|Event date||October 19, 2012 - October 20, 2012|
|Location||Heinrich Heine Universität, Düsseldorf, Germany|
|Host(s)||Heinrich Heine Universität|
|Event website/information||Heinrich Heine Universität|
List of Contributors:
Traditionally, cognitive scientists argued for a view of
the mind in which perception, cognition and action were seen as distinct
Recently, this view of the human mind has been questioned
and a call for renegotiation of the relations between input, central processing
and output systems of the mind has been put forth. In particular, proponents of
‘embodiment’ argue that the human body plays a crucial role in cognition, while
proponents of ‘grounded cognition’ argue that cognition is ultimately
analyzable into sensorimotor representations.
The focus of this two-day workshop will be on theoretical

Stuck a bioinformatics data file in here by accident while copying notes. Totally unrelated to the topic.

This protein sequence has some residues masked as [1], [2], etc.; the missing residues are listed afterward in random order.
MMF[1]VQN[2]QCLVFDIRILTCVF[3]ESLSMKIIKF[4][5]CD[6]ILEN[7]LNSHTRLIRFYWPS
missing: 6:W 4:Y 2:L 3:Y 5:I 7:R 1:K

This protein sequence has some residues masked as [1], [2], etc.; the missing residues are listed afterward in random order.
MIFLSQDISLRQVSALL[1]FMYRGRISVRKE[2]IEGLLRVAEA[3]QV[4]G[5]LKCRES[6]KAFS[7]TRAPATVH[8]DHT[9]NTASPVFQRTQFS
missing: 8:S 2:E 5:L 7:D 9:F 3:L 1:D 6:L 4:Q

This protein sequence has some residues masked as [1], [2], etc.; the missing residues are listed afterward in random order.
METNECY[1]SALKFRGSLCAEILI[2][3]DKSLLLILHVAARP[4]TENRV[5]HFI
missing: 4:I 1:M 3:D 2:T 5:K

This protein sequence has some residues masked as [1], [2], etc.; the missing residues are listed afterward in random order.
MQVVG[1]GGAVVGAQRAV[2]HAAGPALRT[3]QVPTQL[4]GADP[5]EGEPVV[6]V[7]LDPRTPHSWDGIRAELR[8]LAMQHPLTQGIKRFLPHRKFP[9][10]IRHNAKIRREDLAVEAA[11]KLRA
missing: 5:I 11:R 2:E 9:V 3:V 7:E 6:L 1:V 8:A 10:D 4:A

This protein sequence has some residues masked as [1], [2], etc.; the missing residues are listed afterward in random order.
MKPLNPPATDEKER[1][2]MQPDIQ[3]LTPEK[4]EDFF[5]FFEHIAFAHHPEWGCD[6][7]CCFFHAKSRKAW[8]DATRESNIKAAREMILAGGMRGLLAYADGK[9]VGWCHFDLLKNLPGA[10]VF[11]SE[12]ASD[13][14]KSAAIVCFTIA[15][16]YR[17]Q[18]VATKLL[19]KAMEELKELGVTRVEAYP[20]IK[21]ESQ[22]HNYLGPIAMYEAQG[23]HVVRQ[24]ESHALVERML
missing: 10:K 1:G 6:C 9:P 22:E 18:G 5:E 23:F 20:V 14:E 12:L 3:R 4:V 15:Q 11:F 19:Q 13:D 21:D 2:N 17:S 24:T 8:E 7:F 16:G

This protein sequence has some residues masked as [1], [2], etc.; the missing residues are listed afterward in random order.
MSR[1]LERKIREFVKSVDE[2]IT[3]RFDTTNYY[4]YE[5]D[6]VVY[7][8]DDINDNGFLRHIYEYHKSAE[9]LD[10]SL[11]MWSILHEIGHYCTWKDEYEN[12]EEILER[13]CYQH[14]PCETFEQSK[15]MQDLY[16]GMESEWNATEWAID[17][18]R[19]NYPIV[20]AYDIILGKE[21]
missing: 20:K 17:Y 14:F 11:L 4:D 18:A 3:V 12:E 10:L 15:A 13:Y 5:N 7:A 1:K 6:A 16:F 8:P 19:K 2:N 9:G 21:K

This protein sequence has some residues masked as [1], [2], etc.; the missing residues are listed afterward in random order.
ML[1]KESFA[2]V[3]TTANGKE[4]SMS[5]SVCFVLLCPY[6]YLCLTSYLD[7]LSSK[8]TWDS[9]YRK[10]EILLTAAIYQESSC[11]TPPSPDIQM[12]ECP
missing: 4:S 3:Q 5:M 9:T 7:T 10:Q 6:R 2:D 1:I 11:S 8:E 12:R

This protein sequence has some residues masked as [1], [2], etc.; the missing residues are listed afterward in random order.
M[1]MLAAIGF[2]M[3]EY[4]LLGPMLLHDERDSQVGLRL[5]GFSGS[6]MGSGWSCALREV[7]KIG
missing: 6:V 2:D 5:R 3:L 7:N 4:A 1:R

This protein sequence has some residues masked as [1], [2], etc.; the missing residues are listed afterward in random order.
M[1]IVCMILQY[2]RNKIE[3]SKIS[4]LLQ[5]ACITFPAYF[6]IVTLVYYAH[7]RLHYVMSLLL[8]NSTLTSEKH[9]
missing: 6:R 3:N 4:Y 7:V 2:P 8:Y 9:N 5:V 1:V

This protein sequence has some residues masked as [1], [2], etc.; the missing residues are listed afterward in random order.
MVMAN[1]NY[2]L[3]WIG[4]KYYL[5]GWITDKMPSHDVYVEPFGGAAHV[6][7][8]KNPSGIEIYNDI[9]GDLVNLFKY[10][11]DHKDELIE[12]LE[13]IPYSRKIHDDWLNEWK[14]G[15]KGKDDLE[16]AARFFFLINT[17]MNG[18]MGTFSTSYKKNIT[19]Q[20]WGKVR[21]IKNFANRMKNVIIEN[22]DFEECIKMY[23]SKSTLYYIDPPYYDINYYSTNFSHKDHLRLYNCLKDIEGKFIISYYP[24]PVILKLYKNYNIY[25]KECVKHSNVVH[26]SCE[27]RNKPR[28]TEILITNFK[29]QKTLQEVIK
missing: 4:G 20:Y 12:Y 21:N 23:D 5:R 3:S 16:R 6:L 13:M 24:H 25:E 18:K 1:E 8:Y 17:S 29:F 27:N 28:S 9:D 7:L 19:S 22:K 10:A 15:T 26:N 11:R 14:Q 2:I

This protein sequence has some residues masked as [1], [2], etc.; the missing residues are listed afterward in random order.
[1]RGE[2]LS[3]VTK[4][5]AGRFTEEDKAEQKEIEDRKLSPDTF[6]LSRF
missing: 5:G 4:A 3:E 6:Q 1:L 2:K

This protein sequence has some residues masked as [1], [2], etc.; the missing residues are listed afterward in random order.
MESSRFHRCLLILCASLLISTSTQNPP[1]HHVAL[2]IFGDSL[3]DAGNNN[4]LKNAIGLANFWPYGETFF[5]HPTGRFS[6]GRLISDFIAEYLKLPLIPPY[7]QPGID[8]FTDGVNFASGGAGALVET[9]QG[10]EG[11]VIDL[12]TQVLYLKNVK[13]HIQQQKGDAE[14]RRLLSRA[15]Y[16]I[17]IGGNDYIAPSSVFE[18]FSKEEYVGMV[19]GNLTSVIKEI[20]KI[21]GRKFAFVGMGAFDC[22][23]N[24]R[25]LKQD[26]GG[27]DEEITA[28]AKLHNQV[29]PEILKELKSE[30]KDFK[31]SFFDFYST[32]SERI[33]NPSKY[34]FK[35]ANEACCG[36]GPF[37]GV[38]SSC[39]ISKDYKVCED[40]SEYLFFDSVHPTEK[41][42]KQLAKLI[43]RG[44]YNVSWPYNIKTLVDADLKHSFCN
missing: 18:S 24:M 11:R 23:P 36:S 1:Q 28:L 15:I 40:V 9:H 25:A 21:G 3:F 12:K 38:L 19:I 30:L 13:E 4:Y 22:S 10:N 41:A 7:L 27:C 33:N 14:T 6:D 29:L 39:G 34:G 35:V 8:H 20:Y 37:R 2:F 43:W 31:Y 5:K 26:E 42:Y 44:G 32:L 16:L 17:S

questions related to the ‘grounding cognition thesis’ and the implications
stemming from the claim that sensorimotor representations play a crucial role
in cognition. An attempt will be made to address, amongst others, the following
• Are sensorimotor representations, and therefore our
abilities to perceive and to move, necessary conditions for cognition?
• Are sensorimotor representations sufficient for
cognition, or a further, possibly amodal code is required?
• Does conceptual thought always have a sensorimotor
counterpart? Do sensorimotor representations play the role of a mere starting
point for cognition, after which the latter becomes independent?
• Do impairments in sensorimotor abilities entail
impairments in cognitive abilities? If so, does the reverse relation hold?
• Does cognition influence sensorimotor perception,
(top-down effects on perception)?